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  2. 2. Strategic Brand Management Process Mental maps Competitive frame of reference Points-of-parity and points-of-difference Core brand values Brand mantra Mixing and matching of brand elements Integrating brand marketing activities Leveraging of secondary associations Brand Value Chain Brand audits Brand tracking Brand equity management system Brand-product matrix Brand portfolios and hierarchies Brand expansion strategies Brand reinforcement and revitalization KEY CONCEPTS STEPS Grow and Sustain Brand Equity Identify and Establish Brand Positioning and Values Plan and Implement Brand Marketing Programs Measure and Interpret Brand Performance
  4. 4. Role of Integrated Marketing Communications <ul><li>Marketing communications … </li></ul><ul><ul><li>“ V oice” of the brand </li></ul></ul><ul><ul><ul><li>D ialogue and relationships </li></ul></ul></ul><ul><ul><li>I nform, persuade, and remind </li></ul></ul><ul><ul><li>Form desired brand knowledge structures </li></ul></ul><ul><ul><li>Can c ontribute to brand equity by creating: </li></ul></ul><ul><ul><ul><li>Brand awareness </li></ul></ul></ul><ul><ul><ul><li>Brand associations (strong, unique, and favorable) </li></ul></ul></ul>
  5. 5. Role of Integrated Marketing Communications (Cont.) <ul><ul><li>Consumers can be told or shown how and why a product is used, by what kind of person, and where and when; </li></ul></ul><ul><ul><li>Consumers can learn about who makes the product and what the company and brand stand for </li></ul></ul><ul><ul><li>Consumers be given an incentive or reward for trial or usage </li></ul></ul><ul><ul><li>Brands can be linked to other … </li></ul></ul><ul><ul><ul><li>People </li></ul></ul></ul><ul><ul><ul><li>Places </li></ul></ul></ul><ul><ul><ul><li>Events </li></ul></ul></ul><ul><ul><ul><li>Brands </li></ul></ul></ul><ul><ul><ul><li>Experiences </li></ul></ul></ul><ul><ul><ul><li>Feelings </li></ul></ul></ul><ul><ul><ul><li>Things </li></ul></ul></ul>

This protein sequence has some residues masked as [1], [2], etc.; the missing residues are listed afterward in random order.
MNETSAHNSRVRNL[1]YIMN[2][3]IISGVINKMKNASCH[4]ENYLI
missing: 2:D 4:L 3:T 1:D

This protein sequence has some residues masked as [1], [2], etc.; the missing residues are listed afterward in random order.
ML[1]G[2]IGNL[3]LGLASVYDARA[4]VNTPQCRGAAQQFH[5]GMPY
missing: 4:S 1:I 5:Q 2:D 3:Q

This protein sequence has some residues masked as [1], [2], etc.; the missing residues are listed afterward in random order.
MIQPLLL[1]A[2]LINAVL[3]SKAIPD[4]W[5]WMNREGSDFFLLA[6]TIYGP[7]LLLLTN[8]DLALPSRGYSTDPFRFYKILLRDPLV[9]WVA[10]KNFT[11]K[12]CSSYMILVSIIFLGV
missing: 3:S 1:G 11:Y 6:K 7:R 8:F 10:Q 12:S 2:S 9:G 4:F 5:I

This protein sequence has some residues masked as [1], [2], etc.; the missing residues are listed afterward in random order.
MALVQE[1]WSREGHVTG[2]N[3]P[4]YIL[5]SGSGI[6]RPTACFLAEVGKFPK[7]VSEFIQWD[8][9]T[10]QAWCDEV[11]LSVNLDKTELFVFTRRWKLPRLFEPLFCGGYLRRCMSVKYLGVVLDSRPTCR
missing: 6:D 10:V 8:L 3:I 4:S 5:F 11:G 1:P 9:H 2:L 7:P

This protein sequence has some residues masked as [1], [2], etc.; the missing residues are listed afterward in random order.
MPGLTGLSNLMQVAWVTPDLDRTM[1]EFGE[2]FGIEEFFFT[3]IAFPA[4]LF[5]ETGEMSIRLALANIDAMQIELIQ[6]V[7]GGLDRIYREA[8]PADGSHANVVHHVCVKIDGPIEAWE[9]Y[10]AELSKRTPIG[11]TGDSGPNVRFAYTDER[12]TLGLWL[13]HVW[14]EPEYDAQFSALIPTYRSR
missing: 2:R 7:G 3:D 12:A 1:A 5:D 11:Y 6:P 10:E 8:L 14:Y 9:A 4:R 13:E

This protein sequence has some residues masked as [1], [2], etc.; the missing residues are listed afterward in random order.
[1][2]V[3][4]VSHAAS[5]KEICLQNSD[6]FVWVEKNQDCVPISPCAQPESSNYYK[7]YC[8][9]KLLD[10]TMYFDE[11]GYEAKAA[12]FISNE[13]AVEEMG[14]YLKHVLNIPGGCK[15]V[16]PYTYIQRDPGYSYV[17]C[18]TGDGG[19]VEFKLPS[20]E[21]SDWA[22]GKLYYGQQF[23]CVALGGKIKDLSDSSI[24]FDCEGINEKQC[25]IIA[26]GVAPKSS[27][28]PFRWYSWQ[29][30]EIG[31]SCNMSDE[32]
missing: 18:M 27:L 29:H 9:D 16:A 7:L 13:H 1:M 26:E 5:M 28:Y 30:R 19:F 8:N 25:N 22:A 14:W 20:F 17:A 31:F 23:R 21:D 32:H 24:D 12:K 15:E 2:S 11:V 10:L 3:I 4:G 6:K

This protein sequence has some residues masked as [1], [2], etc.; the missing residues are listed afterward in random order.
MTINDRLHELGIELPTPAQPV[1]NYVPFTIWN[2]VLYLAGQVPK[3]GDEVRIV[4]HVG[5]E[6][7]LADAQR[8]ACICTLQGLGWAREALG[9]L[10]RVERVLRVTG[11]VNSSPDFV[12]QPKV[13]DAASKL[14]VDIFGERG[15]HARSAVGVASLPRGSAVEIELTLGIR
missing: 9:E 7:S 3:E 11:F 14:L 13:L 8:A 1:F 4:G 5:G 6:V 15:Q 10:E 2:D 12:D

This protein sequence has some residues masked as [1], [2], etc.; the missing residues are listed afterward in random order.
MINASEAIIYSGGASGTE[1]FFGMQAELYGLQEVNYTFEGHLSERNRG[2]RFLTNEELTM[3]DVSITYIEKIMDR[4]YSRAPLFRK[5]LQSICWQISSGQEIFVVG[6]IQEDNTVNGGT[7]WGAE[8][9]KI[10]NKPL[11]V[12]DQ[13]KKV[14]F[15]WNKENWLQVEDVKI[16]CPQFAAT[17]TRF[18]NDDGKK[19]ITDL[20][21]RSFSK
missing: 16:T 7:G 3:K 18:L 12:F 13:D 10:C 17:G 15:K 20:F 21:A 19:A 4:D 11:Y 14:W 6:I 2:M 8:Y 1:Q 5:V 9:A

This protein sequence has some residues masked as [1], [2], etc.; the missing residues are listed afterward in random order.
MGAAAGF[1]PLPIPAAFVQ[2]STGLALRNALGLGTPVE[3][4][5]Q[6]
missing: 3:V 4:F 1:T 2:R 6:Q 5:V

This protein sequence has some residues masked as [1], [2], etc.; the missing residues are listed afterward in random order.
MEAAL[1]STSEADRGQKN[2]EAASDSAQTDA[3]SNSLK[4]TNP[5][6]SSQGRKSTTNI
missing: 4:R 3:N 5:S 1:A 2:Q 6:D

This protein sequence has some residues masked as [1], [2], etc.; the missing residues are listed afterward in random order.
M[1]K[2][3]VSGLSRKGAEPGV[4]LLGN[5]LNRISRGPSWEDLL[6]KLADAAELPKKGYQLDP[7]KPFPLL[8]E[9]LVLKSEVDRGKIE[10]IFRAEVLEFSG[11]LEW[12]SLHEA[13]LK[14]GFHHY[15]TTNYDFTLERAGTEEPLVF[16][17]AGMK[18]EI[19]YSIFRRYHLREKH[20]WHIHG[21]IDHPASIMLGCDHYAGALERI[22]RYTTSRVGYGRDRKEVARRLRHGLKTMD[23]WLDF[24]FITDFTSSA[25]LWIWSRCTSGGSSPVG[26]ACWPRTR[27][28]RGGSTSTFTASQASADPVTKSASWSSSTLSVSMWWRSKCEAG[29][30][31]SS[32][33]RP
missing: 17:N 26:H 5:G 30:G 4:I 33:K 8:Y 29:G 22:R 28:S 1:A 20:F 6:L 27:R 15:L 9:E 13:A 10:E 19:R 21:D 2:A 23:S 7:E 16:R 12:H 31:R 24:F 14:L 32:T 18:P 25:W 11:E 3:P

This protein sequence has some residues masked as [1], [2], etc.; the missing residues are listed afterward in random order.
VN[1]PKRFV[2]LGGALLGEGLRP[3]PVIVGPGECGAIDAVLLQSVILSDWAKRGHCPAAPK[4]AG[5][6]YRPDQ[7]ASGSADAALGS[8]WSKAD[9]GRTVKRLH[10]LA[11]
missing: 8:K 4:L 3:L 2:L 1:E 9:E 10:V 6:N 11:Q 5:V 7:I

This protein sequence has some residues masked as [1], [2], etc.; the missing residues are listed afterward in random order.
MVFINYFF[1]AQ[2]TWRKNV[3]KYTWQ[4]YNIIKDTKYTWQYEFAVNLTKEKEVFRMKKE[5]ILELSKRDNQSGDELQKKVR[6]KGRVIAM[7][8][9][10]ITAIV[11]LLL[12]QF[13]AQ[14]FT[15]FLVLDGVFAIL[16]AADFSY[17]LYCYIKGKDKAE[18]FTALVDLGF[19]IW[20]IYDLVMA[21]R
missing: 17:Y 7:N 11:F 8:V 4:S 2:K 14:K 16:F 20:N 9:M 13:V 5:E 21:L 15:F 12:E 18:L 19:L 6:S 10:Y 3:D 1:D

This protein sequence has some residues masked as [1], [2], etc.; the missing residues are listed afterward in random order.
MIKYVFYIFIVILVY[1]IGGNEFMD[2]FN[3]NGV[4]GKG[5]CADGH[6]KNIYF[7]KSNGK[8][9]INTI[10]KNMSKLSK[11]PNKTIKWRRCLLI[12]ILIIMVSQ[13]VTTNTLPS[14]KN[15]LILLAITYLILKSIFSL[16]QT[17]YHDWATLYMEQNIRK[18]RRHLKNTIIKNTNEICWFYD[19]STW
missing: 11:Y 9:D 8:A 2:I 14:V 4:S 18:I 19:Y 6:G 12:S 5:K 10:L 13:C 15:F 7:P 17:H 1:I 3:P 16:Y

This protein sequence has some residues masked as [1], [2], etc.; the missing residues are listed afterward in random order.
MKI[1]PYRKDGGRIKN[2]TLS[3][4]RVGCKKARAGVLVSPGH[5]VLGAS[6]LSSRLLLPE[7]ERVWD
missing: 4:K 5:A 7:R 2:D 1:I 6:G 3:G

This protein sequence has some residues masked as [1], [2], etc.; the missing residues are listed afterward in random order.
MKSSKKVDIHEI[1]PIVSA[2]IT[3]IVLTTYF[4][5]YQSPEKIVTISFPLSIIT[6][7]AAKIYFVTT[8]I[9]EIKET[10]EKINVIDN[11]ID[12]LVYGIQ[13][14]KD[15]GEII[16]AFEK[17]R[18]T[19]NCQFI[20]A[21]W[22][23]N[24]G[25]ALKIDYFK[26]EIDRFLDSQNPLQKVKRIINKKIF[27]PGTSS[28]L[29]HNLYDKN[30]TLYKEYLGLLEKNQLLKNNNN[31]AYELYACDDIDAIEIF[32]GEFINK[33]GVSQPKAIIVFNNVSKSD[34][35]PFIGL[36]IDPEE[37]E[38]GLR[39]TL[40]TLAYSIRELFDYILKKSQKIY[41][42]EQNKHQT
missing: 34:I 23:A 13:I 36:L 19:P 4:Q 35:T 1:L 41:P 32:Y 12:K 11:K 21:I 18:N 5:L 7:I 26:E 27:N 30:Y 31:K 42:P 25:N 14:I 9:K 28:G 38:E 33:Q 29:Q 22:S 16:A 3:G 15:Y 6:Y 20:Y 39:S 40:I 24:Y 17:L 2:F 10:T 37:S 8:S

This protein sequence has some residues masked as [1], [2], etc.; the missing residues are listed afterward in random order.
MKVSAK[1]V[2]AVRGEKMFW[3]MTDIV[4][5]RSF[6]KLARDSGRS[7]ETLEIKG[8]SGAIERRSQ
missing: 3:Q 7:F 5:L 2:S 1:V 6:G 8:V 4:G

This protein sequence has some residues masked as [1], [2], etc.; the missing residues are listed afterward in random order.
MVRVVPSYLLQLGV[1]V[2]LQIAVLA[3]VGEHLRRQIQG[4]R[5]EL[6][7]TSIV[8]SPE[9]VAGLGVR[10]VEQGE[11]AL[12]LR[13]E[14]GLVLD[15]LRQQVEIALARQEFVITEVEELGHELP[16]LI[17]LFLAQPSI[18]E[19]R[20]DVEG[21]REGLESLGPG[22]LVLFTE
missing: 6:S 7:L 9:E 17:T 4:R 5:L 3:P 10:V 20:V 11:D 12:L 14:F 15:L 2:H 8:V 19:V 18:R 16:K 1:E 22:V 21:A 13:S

6. 6. Simple Test for M arketing Communications Effectiveness Current Brand Knowledge Desired Brand Knowledge Communication
  7. 7. Information Processing Model of Communications <ul><li>Six Steps of Persuasion: </li></ul><ul><li>Exposure </li></ul><ul><li>Attention </li></ul><ul><li>Comprehension </li></ul><ul><li>Yielding </li></ul><ul><li>Intentions </li></ul><ul><li>Behavior </li></ul>
  8. 8. Communication Process
  9. 9. Marketing Communications Options <ul><li>Advertising </li></ul><ul><li>Promotions </li></ul><ul><li>Event marketing and sponsorship </li></ul><ul><li>Public relations and publicity </li></ul><ul><li>Personal selling </li></ul>
  10. 10. ADVERTISING <ul><li>A powerful means of creating strong, favorable, and unique brand associations and eliciting positive judgments and feelings </li></ul><ul><li>More likely to increase both sales and profits than “money-off” sales promotions </li></ul>
  11. 11. Category of Advertising <ul><li>Television </li></ul><ul><li>Radio </li></ul><ul><li>Print </li></ul><ul><li>Direct response </li></ul><ul><li>Interactive: websites, online ads </li></ul><ul><li>Mobile marketing </li></ul><ul><li>Place advertising: </li></ul><ul><ul><li>Billboards; movies, airlines, and lounges; product placement; and point-of-purchase advertising </li></ul></ul><ul><li>*See Figure 6-4 in Page 237 for pros and cons of each option. </li></ul>
  12. 12. ADVERTISING <ul><li>Success Factors </li></ul><ul><ul><li>Consumer targeting, the ad creative, consumer understanding, brand positioning, consumer motivation, and ad memorability </li></ul></ul><ul><ul><li>Research, e.g., copy testing: Be skeptical! </li></ul></ul><ul><li>Read The Science of Branding 6-1, p. 2 3 8 </li></ul>
  13. 13. Ad Campaign Considerations <ul><li>Campaigns make brands -- not single ads </li></ul><ul><li>Be creative and develop creative themes </li></ul><ul><ul><li>Avoid slavishly sticking to executional formulas </li></ul></ul><ul><li>Brand communications should sing like a choir </li></ul><ul><ul><li>Multiple voices </li></ul></ul><ul><ul><li>Multiple notes </li></ul></ul><ul><li>Find fresh consumer insights & compelling brand truths </li></ul><ul><li>Productively conduct ad research </li></ul>